Chinese technology giant Huawei says it has emerged from “crisis mode” after years of U.S. restrictions that have stifled its overseas sales, even though its revenue for 2022 failed to grow from a year earlier.
“U.S. restrictions are now our new normal, and we’re back to business as usual,” Eric Xu, Huawei’s current chairman, said in a New Year’s message released Friday.
Huawei Technologies Ltd., China’s first global tech brand, has struggled since then-U.S. President Donald Trump blocked its access to U.S. processor chips and other technology in 2019 on grounds that Huawei could facilitate Chinese spying.
Huawei denies accusations that it could be a security risk.
Huawei’s unaudited revenue for 2022 is forecast to be 636.9 billion yuan ($91.6-billion) – nearly unchanged compared to a year earlier and in line with earlier estimates.
Xu said in the message that the firm’s telecommunications network business maintained “steady growth” and that a decline in its devices sector – mainly phones – had abated.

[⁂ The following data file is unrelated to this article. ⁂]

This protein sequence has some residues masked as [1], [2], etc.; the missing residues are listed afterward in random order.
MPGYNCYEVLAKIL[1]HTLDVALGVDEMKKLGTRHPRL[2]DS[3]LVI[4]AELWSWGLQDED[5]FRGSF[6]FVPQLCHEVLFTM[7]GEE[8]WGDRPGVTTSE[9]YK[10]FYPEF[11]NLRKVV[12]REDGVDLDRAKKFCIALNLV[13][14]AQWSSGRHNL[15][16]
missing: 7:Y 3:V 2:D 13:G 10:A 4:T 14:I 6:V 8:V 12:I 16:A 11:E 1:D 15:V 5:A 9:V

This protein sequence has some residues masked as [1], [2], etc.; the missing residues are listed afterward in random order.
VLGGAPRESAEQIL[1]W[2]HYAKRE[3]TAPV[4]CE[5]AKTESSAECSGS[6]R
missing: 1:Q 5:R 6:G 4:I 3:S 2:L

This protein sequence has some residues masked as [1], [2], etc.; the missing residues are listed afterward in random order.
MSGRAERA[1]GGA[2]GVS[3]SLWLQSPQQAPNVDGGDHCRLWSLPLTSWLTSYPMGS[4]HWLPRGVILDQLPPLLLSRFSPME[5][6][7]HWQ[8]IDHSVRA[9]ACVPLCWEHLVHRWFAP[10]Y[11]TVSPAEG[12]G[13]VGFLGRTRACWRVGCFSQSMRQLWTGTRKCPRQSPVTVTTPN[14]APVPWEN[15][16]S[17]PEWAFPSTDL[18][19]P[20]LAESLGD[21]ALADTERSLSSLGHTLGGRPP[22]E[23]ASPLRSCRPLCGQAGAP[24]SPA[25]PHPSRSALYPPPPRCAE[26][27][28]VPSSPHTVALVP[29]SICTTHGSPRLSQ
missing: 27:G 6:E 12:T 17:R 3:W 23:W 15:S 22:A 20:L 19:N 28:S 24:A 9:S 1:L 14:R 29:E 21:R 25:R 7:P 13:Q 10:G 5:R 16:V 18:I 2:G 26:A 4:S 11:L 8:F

He also said that the firm achieved “rapid growth” in its cloud business.
Huawei did not release more detailed financial figures for its businesses or the firm’s overall profit.
For the coming year, Xu pledged to maintain Huawei’s heavy investment in research and development and said that its cloud business needs to become the “foundation” in driving growth.
He mentioned the pandemic only in passing, praising the company’s “frontline staff outside of China – those who have held the fort to serve our customers despite the adverse impacts of COVID-19 ...”
Xu’s message did not mention the recent abrupt end to stringent virus controls or major outbreaks of coronavirus now sweeping China and other countries.